Give me a medieval walled town any day and I am a happy…
Well, I was going to end this with ‘bunny’, but somehow it didn’t feel like this would be a good way to describe myself truthfully, so, perhaps, I should simply drop the ‘a’ and just say that medieval walled towns, for whatever reason, make me really happy.
I have seen my fair share of them since we moved to Vicenza in Northern Italy last year and their medieval novelty never seems to wear off for me. In all honesty, I would rather walk around a small town compactly fitted within the confines of a mighty defensive wall with narrow curving streets lined up by old atmospheric houses where history and tradition oozes from every stone and cobble than explore endless sights and attractions in a hustling and bustling large modern city choke-full with people and stress.
In the past year I have managed to tick off several of these medieval walled jewels in the Northern Italian region of Veneto, most notably Marostica, Montagnana and Cittadella which charmed my soul and stole my heart. Yet, there was one such town which was top of my list for many months and still, it seemed, we could never quite find the time or the opportunity to visit it.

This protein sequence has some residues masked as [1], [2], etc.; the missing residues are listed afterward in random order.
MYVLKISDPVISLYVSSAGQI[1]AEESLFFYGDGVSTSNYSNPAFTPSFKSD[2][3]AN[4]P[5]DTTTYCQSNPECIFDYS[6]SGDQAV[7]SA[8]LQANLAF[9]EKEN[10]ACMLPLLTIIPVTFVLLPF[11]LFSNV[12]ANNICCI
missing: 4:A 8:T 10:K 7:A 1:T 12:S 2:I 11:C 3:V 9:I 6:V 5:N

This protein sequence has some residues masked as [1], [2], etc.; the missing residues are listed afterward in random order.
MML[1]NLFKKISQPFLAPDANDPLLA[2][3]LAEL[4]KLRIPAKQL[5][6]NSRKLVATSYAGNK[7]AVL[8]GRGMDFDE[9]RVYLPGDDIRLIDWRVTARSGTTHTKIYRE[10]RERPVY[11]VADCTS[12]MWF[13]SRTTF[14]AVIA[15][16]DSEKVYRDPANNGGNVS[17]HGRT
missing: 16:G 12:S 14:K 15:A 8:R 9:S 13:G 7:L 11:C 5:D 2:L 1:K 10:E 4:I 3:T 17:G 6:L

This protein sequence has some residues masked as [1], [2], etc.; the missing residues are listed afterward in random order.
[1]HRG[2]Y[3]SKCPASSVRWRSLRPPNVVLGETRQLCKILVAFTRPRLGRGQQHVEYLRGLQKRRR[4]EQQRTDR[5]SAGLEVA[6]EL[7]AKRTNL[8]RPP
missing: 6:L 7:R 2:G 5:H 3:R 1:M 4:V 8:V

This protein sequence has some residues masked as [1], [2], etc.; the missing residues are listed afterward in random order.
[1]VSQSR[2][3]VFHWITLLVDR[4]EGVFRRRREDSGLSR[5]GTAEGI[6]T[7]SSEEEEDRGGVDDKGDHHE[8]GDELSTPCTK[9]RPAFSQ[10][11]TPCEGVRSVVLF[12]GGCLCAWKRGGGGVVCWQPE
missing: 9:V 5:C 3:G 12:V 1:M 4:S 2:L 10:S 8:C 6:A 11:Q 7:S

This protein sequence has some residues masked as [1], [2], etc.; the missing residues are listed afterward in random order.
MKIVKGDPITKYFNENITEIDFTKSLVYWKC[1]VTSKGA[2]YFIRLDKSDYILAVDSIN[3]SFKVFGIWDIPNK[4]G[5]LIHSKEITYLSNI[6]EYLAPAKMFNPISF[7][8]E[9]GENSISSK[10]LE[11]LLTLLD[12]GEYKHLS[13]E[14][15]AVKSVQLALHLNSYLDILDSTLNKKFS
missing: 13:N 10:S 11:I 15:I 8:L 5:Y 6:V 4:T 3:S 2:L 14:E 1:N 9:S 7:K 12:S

We would be driving on the motorway with the GPS guiding us to either Verona or Lake Garda when about half an hour away from Vicenza, we would glimpse, in all its glory, a huge defensive wall going up a hill, crowned by a castle, and then, slithering down again on the other side of the hill, it would close its tight embrace within which a small picturesque town cuddled.
The first time that we saw it, still new to our life in Italy, our heads jerked to the right – eyes open wide with excitement – and I immediately proclaimed: ‘This is splendid! We must go there next weekend.’.
Little did I know that it would take us over 12 months, before we finally made the short journey there. It was like we were so enamoured with the idea of this medieval walled town that we didn’t dare have our illusions shattered. You know how it is?! You get really hyped up about a place, only to have all your dreams and expectations completely un-met by the stark reality. Take Paris, for example, which, hmm, how to put this politely, didn’t quite live up to the hype.
So, we kept driving by our little medieval walled town, its name kept coming up when travel plans were discussed, yet always we would opt to go some place else, which didn’t carry the heavy load of dream-like expectations.
That’s it, until a grey October Saturday, when we piled in our little red car and decidedly set on the road to Soave! This Shangri-La of medieval walled towns.
The strada took us past Veneto’s lush vineyards. With the grape-harvest nearing its end, long lines of neatly trimmed vines stretched all the way to the horizon. Workers carrying baskets overflowing with sun-kissed grapes hurried up and down the paths. Tractors were patiently waiting for their trailers to be loaded with the juicy produce.